Thursday 22:30 GMT. Global stocks ended the month on firmer footing after sharp but brief wobbles as investors expressed optimism over the US economy and central bank largesse.
Away from equities investors were a bit more cautious, however, with the dollar index and “haven” bonds adding to recent gains and commodities delivering mixed signals about the extent of risk appetite.
The FTSE All-World index rose 0.5 per cent to 233.55, just shy of last week’s closing four-year peak of 235.9. The global measure ended the session off its highs as the S&P 500 erased its gains late in the session to close slightly lower on the day. In Europe, the FTSE Eurofirst 300 rose 0.9 per cent, following a 1.4 per cent jump for the Asia-Pacific region.
Asia-based traders got their first chance to react to Wall Street’s strong showing on Wednesday, and New York initially added to that advance with the S&P 500 at one point touching 1,521 points. The S&P 500 fell 0.1 per cent on the day, but still ended the month 1 per cent higher.
Softer-than-forecast fourth-quarter US GDP data appeared to have been mostly cancelled out by better than expected weekly jobless claims numbers and the Chicago PMI hitting an 11-month high in February.
This left the main US stock barometer only about 3 per cent shy of the record closing level of 1,565 last seen in 2007.
The Dow Jones Industrial Average of blue-chip names also ended the session slightly lower on the day. But the index traded within sight of an all-time record earlier in the session as the equity market regained support following a couple of hiccups in the past two weeks.
First, racier positions were pared when investors inferred from the minutes of the Federal Reserve’s monetary policy meeting that the US central bank was likely to exit its market-supportive asset purchase programme sooner than expected.
Next, the market was presented with the return of heightened eurozone sovereign debt tensions after an inconclusive Italian election raised fears about the ability of some heavily indebted countries to tackle their budget problems.
However, while all this was going on, data out of the US continued to suggest steady improvement in the world’s biggest economy, with particular attention paid to the housing market.
And then, in testimony on Tuesday and Wednesday before Congress, Fed chairman Ben Bernanke appeared to make clear that the market was incorrect to interpret the minutes in the way it had, and in fact the Fed would be holding its hand for some time to come.
Bulls also pointed to a solid auction of Italian debt as evidence the euro-funk was not all that funky, after all.
“While markets still wonder whether Italian politics will derail the weak recovery, they seem eager to downplay the risks,” said analysts at Barclays in a note. “Markets also know global central banks are on their side.”
That was certainly the message investors in Japanese equities seemed to have received. The Nikkei 225 surged 2.7 per cent to close back on a recent 53-month high, after the return of broader market risk appetite reduced the attractiveness of the yen in the past few days and thus again helped Japanese export stocks.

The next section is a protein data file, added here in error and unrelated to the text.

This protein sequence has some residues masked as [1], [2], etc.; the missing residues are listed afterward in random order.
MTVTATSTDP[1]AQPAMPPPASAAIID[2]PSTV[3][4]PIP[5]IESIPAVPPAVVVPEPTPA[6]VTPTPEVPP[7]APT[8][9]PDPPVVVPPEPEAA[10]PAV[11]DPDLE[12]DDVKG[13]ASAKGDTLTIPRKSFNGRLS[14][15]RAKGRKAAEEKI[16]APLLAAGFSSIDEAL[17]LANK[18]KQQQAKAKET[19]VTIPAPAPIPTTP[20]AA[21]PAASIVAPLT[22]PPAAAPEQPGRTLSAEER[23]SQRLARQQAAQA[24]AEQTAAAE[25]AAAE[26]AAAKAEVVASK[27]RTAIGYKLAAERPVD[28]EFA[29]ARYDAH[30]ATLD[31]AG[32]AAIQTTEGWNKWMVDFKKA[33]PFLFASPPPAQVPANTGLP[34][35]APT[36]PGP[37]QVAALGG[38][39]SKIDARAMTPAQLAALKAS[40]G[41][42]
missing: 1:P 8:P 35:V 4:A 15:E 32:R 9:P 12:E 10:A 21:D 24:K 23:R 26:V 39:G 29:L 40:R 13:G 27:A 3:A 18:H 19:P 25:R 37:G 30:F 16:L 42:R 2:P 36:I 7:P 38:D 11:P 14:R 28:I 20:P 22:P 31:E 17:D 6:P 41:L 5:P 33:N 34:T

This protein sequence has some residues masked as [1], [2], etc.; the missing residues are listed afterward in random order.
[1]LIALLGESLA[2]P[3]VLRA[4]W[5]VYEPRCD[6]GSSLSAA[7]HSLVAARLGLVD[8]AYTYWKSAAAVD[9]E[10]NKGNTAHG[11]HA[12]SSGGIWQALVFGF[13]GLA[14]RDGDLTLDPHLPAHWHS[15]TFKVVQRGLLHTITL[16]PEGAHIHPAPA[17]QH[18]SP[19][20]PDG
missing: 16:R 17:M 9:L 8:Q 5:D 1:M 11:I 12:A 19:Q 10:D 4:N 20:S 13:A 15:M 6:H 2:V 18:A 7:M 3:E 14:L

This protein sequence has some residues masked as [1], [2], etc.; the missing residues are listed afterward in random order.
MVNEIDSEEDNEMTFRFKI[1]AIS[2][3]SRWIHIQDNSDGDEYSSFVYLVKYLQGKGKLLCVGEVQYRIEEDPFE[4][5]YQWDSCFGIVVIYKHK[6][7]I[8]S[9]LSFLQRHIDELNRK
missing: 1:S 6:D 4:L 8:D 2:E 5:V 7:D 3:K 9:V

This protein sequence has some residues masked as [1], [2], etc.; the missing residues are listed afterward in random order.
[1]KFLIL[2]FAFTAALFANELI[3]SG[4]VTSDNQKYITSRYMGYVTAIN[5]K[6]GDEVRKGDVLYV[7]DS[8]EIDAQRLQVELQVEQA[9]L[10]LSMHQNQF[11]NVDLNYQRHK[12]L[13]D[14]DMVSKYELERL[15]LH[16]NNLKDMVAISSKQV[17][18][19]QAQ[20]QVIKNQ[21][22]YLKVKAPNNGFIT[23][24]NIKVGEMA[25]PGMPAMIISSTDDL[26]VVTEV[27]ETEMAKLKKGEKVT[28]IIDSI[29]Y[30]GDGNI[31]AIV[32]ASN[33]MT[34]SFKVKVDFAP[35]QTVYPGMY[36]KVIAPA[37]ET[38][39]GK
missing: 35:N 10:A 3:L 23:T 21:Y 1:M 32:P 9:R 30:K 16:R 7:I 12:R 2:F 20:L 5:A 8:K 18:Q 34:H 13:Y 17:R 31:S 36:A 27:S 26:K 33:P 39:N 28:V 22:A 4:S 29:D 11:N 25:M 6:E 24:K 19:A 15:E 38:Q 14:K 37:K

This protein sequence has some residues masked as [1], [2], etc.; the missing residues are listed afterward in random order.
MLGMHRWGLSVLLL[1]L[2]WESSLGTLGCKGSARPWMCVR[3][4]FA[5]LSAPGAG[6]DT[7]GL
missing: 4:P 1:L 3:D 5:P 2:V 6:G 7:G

The yen remained pressured by expectations that the Bank of Japan will extend monetary easing to boost the economy, and is down 0.1 per cent on Thursday to Y92.35.
Elsewhere in Asia, the Shanghai Composite index in China bounced 2.3 per cent, helped by global effervescence and news of better than forecast earnings from China Vanke, the country’s biggest developer.
Amid all this bullishness for stocks, however, some asset classes pointed to a less rosy interpretation of current conditions.
The euro fell 0.4 per cent at $1.3090, only about 70 pips above the low it touched following the Italian election.
Similarly, Rome’s 10-year implied borrowing costs were off their recent highs of 4.96 per cent, but at 4.72 per cent – down 8 basis points on the day – they are still about 30bp above last week’s closing level. Milan’s stock market has reversed earlier weakness and is up 0.6 per cent.
Such uncertainty, coupled with doubt about the impact on the US economy of Washington’s upcoming budget sequestration, is helping underpin demand for core fixed-income products.
The yields on 10-year Treasuries – also supposedly suppressed by the Fed’s interventions – fell 1bp to 1.88 per cent, having earlier in the week brushed 2.03 per cent. The dollar index rose 0.4 per cent.
German Bund yields, which at the start of the month were above 1.7 per cent, traded flat on the day at 1.45 per cent.
Action in resources also pointed to only patchy risk appetite. Brent crude see-sawed before closing back below $112 a barrel and copper was off 0.5 per cent to $3.53 a pound.
Gold fell $18 to $1,579 an ounce, as Bloomberg noted that assets in the SPDR Gold Trust, the biggest exchange-traded product backed by the precious metal, have fallen to the lowest since August.
Additional reporting by Jamie Chisholm in London
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